The plaintiff alleged that Comenity Bank violated the TCPA by placing over 200 automated calls to her within the five months after she told an employee that she did not want to receive any more calls “in the morning and during the work day.” Although the district court granted summary judgement in favor of Comenity noting that “no reasonable jury could find that [she] revoked consent to be called,” a three-judge Court of Appeals panel concluded that partial revocation was permissible and remanded the case for proceedings consistent with that opinion.
On January 10, 2018, the Ninth Circuit affirmed the district court’s grant of summary judgment in a lawsuit alleging that three lenders, Credit Payment Services, Pioneer Services, and Enova, and two marketing companies, LeadPile and Click Media, were vicariously liable for an unwanted text message sent to the plaintiff by publisher AC Referral. AC Referral signed a contract with Click Media, but was otherwise unaffiliated with the remaining four parties, and was not a party to the lawsuit. See Kristensen v. Credit Payment Servs. Inc., 879 F.3d 1010 (9th Cir. Jan. 10, 2018).
To arrive at its decision, the court relied on the Restatement (Third) of Agency to determine whether the defendants ratified AC Referral’s acts. The Court ultimately found that the district court did not err in concluding that the plaintiff failed to raise a genuine issue of material fact as to whether the three lenders and two marketing companies ratified AC Referral’s unlawful text messaging. In determining that the lenders and marketing companies ratified AC Referral’s unlawful text messages, the court focused on the following points:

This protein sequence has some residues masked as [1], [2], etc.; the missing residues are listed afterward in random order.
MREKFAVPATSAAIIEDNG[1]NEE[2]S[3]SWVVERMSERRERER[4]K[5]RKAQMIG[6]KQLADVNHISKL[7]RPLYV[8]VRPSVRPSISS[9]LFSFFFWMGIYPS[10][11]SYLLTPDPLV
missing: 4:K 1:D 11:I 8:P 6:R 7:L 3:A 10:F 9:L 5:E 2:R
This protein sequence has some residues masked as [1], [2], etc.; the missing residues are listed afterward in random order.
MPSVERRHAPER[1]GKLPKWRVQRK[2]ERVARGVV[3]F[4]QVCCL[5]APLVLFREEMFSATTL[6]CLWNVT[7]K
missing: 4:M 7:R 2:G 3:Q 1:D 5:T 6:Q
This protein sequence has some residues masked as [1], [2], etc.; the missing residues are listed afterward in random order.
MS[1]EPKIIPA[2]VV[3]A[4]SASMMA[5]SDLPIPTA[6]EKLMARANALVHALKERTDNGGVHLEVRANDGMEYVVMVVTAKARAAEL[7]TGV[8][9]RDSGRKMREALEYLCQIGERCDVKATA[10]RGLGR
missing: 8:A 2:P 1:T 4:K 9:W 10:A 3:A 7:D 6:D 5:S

- AC Referral did not communicate with or even know of the lenders or LeadPile before the lawsuit was filed
- AC Referral did not enter into a contract with any of the lenders or LeadPile
- Plaintiff presented no evidence that Click Media had actual knowledge that AC Referral was sending text messages in violation of TCPA
- Plaintiff did not present evidence that Click Media with which AC Referral contracted “had knowledge of facts that would have led a reasonable person to investigate further,” but ratified AC Referral’s acts anyway without investigation
On December 20, 2017, the United States District Court for the Southern District of Ohio granted defendant NG&E’s motion to stay class discovery due to doubts concerning plaintiff’s “fitness to serve as an adequate class representative.” Plaintiff alleged that NG&E violated the TCPA when it called his residential number, which was listed on the Do Not Call Registry. NG&E disputed this claim, contending that the plaintiff initiated the call and enrolled in the company’s fixed-rate electricity plan. See Johansen v. Nat’l Gas & Elec. LLC, No. 2:17-cv-587 (S.D. Ohio Dec. 20, 2017)
The court was ultimately troubled by statements in plaintiff’s affidavit, specifically that he “posed” as an interested customer, he had no actual desire to enroll with NG&E’s fixed-rate electricity plan, and he deliberately provided NG&E with an incorrect address and an incorrect account number. The court noted that plaintiff may not have a cause of action if he established a business relationship with NG&E, highlighting that plaintiff both completed the NG&E enrollment process and called back to inquire about completing the application process. Based on these findings, the court granted NG&E’s motion to stay class discovery and ordered the plaintiff to show cause as to why the complaint should not be dismissed as meritless.